His plan projects the following carbon credit revenue generation:
$300 million in 2024
$500 million in 2025
$750 million in 2026
$900 million in subsequent years
Those figures, if they become a reality, will help balance out the finances the state needs to function. But some senators believe that such revenue will not come in that fast.
The bill will take careful analysis and discussion to become law. After all, if it turns into legislation, it can create an opportunity for ‘multigenerational contracts’ between the state of Alaska and the investors, as Senator Stedman said.

The post Alaska to Earn Revenue from A New Source: Carbon Credits appeared first on Carbon Credits.

Earthshot Prize 2022 Winners: Five Winners Announced

The Earthshot Prize awards ceremony for 2022 was recently held in the United States at the MGM Music Hall in Boston, naming five winners.

Each winner was awarded Earthshot prize funding of $1.2 million to develop their environmental solution. The winning participants were from Kenya, India, Oman, the UK, and Australia, with five categories available.

The five Earthshot Prize 2022 winners were selected for five categories, each representing a specific global environmental challenge. The five categories are:

Restoration and Protection of Nature,
Air Cleanliness,
Ocean Revival,
Waste-free Living, and
Climate Action.

These five categories were after the UN’s Sustainable Development Goals.

What is the Earthshot Prize?

The Moonshot challenge launched by President J.F. Kennedy in 1962 inspired the Earthshot Prize. The said challenge set out to reach the monumental goal of landing on the moon within 10 years.

Finding tangible solutions to looming environmental issues that will become critical in the next few years is the main objective of the Earthshot Prize.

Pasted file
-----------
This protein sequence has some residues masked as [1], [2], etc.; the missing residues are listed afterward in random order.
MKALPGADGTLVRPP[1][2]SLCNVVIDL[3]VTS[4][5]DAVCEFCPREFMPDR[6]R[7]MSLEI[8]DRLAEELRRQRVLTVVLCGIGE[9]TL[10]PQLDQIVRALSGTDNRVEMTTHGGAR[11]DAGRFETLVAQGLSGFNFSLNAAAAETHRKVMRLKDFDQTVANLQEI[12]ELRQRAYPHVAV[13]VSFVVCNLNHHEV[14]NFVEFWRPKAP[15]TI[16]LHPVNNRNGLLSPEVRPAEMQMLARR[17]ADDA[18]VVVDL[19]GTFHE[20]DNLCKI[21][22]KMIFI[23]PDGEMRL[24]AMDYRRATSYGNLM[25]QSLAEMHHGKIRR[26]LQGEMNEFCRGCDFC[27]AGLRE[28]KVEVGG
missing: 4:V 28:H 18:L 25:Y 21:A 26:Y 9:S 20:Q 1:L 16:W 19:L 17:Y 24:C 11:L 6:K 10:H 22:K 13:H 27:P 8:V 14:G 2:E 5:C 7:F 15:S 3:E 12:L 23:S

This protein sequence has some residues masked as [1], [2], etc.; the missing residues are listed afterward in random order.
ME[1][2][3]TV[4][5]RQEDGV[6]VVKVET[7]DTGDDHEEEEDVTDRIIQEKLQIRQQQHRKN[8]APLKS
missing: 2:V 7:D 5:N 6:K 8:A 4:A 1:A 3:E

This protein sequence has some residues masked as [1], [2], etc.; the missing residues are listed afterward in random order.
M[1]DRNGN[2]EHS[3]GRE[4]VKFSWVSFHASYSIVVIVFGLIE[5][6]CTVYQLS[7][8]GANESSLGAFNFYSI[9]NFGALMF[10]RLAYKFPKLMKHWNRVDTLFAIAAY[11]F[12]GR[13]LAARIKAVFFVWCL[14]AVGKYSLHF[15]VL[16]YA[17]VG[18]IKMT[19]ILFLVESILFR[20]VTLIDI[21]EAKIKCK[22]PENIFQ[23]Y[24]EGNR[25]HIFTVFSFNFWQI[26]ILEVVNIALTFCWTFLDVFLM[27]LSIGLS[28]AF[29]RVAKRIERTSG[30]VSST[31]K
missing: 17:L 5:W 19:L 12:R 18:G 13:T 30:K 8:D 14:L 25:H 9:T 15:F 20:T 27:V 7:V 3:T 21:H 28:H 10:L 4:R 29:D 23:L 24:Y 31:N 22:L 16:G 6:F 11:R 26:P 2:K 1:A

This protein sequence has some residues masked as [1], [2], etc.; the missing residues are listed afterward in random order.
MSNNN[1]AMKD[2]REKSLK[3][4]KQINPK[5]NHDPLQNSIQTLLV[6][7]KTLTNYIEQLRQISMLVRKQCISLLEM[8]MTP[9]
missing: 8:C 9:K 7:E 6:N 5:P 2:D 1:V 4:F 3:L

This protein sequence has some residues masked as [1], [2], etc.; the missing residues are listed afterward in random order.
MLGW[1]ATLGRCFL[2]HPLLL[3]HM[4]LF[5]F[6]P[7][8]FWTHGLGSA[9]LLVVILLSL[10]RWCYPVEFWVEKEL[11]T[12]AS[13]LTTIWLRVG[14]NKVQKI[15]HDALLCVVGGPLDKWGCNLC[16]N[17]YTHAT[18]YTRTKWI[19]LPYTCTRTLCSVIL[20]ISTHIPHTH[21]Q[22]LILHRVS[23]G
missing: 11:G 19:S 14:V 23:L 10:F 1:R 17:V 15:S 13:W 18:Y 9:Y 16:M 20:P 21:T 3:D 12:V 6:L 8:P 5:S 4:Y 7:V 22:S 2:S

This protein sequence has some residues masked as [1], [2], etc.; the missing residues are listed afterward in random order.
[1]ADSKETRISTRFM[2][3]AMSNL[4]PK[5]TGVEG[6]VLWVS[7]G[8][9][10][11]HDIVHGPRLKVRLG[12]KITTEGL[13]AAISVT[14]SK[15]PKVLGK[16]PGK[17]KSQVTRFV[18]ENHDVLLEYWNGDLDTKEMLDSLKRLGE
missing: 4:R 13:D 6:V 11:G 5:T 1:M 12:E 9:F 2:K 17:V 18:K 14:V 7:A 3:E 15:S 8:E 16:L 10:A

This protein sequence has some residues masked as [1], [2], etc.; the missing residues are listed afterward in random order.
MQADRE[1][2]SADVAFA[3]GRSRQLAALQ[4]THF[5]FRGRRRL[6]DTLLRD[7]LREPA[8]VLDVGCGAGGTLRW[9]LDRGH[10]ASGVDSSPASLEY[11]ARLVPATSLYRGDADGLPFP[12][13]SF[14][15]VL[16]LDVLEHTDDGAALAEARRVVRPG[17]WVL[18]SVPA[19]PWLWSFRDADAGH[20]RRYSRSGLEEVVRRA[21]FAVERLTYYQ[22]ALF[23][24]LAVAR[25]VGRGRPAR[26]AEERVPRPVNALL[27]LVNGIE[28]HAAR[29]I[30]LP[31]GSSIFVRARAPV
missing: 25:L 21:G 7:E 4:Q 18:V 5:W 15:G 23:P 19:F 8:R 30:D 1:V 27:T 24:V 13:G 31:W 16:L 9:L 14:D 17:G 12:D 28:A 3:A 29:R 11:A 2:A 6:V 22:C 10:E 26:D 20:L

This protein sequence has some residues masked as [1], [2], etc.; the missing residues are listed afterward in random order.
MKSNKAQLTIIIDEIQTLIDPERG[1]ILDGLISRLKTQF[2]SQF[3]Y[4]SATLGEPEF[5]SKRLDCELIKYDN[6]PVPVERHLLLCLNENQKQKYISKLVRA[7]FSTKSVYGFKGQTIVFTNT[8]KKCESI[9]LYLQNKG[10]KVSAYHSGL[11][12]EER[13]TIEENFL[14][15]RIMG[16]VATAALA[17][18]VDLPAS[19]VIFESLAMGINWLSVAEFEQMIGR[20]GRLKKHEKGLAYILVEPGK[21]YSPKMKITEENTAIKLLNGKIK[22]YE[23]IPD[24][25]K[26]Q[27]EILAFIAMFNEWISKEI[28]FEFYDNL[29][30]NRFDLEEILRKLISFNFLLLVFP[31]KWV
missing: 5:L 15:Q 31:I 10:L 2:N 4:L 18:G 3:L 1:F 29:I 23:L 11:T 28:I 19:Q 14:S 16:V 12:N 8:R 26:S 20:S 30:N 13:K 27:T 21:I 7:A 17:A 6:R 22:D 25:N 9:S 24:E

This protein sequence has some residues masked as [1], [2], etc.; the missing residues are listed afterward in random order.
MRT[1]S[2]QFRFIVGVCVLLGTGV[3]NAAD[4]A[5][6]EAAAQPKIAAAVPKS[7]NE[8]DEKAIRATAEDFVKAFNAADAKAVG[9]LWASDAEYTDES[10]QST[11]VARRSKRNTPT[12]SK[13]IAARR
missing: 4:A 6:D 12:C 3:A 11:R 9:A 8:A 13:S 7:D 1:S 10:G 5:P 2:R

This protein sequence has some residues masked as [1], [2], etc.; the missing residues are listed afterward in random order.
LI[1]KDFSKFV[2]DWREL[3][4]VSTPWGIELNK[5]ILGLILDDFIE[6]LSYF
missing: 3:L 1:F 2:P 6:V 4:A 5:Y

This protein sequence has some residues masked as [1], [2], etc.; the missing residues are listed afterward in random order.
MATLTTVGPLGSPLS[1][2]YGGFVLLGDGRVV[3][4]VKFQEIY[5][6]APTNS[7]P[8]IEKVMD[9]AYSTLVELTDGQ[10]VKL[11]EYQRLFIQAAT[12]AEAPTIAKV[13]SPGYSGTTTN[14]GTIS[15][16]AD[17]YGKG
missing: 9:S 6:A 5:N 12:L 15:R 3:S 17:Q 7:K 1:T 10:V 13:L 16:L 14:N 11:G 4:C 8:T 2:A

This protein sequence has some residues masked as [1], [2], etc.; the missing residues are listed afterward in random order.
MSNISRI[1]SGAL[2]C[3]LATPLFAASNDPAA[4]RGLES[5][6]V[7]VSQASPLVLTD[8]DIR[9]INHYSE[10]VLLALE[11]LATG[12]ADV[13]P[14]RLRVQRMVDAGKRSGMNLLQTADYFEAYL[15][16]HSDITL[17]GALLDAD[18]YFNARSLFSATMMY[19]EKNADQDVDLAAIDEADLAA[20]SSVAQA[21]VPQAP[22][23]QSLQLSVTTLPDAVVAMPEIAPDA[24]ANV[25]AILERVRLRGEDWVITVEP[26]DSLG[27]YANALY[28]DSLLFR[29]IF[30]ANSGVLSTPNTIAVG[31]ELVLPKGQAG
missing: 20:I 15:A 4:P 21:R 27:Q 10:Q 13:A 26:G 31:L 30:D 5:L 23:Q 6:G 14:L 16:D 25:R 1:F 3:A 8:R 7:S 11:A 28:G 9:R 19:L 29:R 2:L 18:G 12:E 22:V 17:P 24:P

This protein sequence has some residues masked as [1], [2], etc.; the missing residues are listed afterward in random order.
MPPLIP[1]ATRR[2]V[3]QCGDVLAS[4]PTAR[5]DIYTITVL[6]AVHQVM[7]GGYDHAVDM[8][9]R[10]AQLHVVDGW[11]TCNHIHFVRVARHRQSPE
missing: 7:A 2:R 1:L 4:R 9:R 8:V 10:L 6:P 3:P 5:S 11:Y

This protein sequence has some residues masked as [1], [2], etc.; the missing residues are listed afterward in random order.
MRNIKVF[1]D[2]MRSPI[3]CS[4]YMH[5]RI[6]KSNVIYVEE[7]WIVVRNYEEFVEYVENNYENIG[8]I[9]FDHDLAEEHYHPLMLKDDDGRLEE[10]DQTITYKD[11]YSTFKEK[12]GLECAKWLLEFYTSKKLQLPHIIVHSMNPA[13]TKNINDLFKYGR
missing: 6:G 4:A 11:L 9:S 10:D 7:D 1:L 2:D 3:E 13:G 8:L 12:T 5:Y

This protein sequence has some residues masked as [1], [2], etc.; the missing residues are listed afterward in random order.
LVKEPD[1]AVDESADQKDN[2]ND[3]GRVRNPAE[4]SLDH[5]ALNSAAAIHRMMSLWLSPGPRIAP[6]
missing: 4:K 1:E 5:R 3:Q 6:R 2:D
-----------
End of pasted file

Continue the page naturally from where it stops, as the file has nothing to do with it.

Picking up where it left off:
Prince William and Sir David Attenborough launched the initiative in 2020 after two years of development, and the prize will run until 2030.

Five annual winners from 15 finalists, will each receive $1.2m in funding. The inaugural Earthshot prize awards ceremony was held in October 2021 at Alexandra Palace in the UK. 

The Earthshot Prize Council selected the winners, a thirteen-member council of global ambassadors in various fields of climate action and environmentalism. Some of the council members include Queen Rania of Jordan, Sir David Attenborough, Prince William, and Ngozi Okonjo-Iweala, the current Director-General of the World Trade Organization.

The Earthshot Prize 2022 Winners

The Earthshot prize winner for the ‘Protect and Restore Nature’ category was Kheyti. It’s an Indian startup that developed a ‘greenhouse-in-a-box’ solution to help smallholder farmers increase their yield. 

Mukuru Clean Stoves won the Clean Our Air prize award. They’re to develop clean and safe cooking stoves in Africa that do not emit harmful chemicals that cause respiratory issues.

The Revive Our Oceans category winner was the Indigenous Women of the Great Barrier Reef. It is an initiative led by the Indigenous women in Australia to protect critical ecosystems around the world.

The Build a Waste Free World Earthshot Prize winner 2022 was Notpla. The firm is a London-based startup that tackles the plastic waste issue by developing an eco-friendly seaweed-based alternative.

Finally, the Fix Our Climate part of the 2022 Earthshot Prize award went to 44.01, a novel carbon removal solution that permanently stores carbon dioxide by mineralizing it inside rocks. Permanent storage of carbon dioxide has been a critical issue in recent years as part of an effort to drastically reduce carbon dioxide from the atmosphere.

Some of the 2021 Earthshot Prize winners included the Indian-based Takachar, an agricultural waste recycling initiative, and Enapter’s green hydrogen solution, the AEM Electrolyser.

Meanwhile, the Earthshot Prize 2023 nominations are currently open. And the deadline for nominations is on the 31st of January 2023. Submissions can be made via the hundreds of global official nominators for the Earthshot Prize 2023.

The post Earthshot Prize 2022 Winners: Five Winners Announced appeared first on Carbon Credits.

Biodiversity Credits: A New Way of Funding Nature Protection

Biodiversity credits are the latest tool in the climate action arsenal and the United Nation says that these credits can succeed where carbon offsets fail or don’t apply. So, the organization is backing them up.

But as it’s quite a new concept within the mitigation hierarchy, many people are asking what is a biodiversity credit, why does it matter, and how to earn it.

Meanwhile, others are also wondering how biodiversity offsets work and how they differ from biodiversity credits. If you also have the same queries in mind, this guide will give you the answers and more.

What is a Biodiversity Credit?

First things first – let’s talk about what a biodiversity credit is.